Andrew Nelles/AP file photoMatt Cain

Andrew Nelles/AP file photoMatt Cain

Don’t worry about a little rain falling on Giants

Nobody wants their parade rained upon, but when it happened so literally to the Giants after they won their third World Series five years, it was beautiful.

Strangely beautiful, no doubt. Sopping-wet confetti is exactly nobody's idea of a good time, but again quite literally, nothing was going to dampen anybody's spirits on that glorious day.

Now that the big, sloppy, wet mess has been cleaned up, however, it feels like the Giants' parade is again being rained upon, this time figuratively. And given the fatalistic tone and vociferous volume of their fan base's reaction, it's almost as though the literal parade never even happened.

Chalk it up to our microwave, what-have-you-done-for-me-today societal groupthink all you want, but it's still a little bit sad and more than a little bit shortsighted.

So you lost your beloved “Panda.” You lost out on Jon Lester. And while it feels quite a bit less significant, you're probably going to lose Michael Morse, who's postseason contributions were far from insignificant, as well.

Bummers all around. Re-signing the “Panda,” signing Lester and retaining the sporadic services of Morse would've been awesome. There would've been every reason to think that the Giants could break that every-other-year pattern and make a legitimate run at the increasingly rare back-to-back championships.

But let's mix in a little perspective here, folks. This isn't the Florida Marlins we're talking about. Twice the Marlins won a World Series and almost immediately conducted a spirit-sapping fire sale. It was elective surgery, and it went about as well as a horribly botched boob job.

What's happening to the Giants is not elective surgery at all. Sure, they were hoping to augment a little up top with their pursuit of Lester, but the “Panda” and Morse situations are simply the price of doing business in big-league baseball these days.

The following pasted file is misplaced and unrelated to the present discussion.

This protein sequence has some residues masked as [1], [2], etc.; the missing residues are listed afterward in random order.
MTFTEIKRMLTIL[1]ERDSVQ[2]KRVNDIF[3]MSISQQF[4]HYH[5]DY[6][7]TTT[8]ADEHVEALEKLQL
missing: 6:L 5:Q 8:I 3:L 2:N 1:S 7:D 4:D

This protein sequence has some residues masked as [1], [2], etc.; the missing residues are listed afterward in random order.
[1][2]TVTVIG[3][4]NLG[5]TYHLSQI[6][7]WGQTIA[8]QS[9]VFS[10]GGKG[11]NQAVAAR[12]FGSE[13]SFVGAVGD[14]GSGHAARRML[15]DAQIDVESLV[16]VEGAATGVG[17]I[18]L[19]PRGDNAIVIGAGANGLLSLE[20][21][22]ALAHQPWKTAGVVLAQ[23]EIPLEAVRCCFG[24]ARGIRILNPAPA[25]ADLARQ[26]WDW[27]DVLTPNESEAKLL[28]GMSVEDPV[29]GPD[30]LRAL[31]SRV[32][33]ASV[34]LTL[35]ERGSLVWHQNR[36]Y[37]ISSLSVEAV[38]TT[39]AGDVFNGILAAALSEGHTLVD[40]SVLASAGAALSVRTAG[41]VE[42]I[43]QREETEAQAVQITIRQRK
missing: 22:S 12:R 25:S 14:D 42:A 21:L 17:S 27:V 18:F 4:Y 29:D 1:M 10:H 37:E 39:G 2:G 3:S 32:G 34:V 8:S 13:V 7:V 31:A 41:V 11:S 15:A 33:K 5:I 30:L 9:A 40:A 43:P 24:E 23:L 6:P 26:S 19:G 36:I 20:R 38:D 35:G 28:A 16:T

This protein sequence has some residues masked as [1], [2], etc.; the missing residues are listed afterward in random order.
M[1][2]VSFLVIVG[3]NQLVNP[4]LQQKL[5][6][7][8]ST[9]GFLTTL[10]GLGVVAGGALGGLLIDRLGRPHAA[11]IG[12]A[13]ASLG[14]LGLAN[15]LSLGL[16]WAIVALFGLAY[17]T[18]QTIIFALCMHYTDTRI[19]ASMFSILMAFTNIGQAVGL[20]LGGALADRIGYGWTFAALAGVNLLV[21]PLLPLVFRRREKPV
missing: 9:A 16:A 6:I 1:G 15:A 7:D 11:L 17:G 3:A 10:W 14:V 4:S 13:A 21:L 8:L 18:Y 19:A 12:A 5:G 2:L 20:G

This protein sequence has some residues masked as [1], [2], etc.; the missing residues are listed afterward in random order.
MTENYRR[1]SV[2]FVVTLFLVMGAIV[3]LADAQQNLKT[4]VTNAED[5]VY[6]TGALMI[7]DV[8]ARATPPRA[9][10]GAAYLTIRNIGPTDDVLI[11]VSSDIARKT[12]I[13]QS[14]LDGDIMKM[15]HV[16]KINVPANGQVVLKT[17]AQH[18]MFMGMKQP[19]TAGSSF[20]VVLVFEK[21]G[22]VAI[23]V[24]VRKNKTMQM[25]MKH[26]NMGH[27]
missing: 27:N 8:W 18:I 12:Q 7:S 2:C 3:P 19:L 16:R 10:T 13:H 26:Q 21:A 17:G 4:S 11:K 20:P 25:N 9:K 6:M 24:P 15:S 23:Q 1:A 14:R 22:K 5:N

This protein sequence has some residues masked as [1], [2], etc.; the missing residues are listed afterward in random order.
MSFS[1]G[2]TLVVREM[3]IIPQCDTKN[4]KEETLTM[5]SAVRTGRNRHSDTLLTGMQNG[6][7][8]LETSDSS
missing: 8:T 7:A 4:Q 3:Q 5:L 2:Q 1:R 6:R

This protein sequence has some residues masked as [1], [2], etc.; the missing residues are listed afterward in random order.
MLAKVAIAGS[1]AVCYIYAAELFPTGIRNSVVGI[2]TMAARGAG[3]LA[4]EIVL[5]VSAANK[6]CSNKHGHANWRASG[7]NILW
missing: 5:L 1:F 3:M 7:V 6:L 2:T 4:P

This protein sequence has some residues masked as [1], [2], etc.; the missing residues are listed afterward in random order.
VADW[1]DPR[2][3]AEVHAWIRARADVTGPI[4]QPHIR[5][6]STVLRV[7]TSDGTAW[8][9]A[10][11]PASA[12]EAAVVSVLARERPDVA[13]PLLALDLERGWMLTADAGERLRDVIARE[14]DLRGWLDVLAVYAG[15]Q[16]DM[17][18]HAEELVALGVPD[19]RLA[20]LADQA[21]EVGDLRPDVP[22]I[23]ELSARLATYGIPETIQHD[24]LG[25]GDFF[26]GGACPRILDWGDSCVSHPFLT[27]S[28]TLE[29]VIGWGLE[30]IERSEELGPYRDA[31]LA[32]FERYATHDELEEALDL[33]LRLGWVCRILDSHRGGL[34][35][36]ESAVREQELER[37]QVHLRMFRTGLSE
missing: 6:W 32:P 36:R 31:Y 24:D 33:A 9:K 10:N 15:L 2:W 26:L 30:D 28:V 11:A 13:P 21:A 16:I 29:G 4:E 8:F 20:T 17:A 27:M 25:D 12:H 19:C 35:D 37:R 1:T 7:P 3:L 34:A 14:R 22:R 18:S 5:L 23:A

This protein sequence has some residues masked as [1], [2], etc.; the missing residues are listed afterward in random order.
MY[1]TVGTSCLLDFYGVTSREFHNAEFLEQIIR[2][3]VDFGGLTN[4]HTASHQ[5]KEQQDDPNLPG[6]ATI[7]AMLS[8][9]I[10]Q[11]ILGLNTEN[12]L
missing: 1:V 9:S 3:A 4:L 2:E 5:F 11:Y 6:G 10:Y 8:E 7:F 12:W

They did everything they could to keep Pablo Sandoval, but when Michael Jordan asks you to play with him, you sign up on the spot. That's basically what happened with Sandoval. Boston's David Ortiz IS Jordan to Latin American baseball players, and Ortiz didn't just ask Sandoval to play with him. He told him that when “Big Papi” decides to hang up his spikes — and that day is coming soon — Sandoval would be in line to take over and become Jordan himself.

The minute those two sat down to talk, it was over. Sandoval was gone. And viewed in that context, it's kind of hard to blame the guy. You can be disappointed, or angry, or hurt. But if you look at it from a completely objective perspective, you understand the decision.

Lester went with his heart, too. Think about it: Anybody who played for the Red Sox when Theo Epstein was the general manager to engineer the destruction of the Curse of the Bambino must have an incredible sense of appreciation for — and loyalty to — the man. And when presented with an opportunity to be a part of much the same scenario in a different but similarly cool and historic and long-suffering city, of course those players are going to sign on.

So let it go. Let Morse go, too. It's not like the cupboard is bare. Bruce Bochy and Brian Sabean are still in San Francisco. So is AT&T Park. So are Madison Bumgarner and Buster Posey and Joe Panik and Brandon Crawford and Brandon Belt and Hunter Pence and Tim Lincecum and Matt Cain and Tim Hudson and Santiago Casilla and Jeremy Affeldt, on and on and on.

Granted, we have no idea which Matt Cain is still around. But still around he is, as are three gleaming trophies to remind everyone that rain or shine, literal or figurative, Giants fans have had it better than the fans of every other team in baseball for the past five years.

Mychael Urban, a longtime Bay Area-based sportswriter and broadcaster, is the host of “Inside the Bigs,” which airs every Saturday from 9 a.m. to noon on KGMZ “The Game” (95.7 FM).

Jon LesterMychael UrbanPablo SandovalSan Francisco Giants

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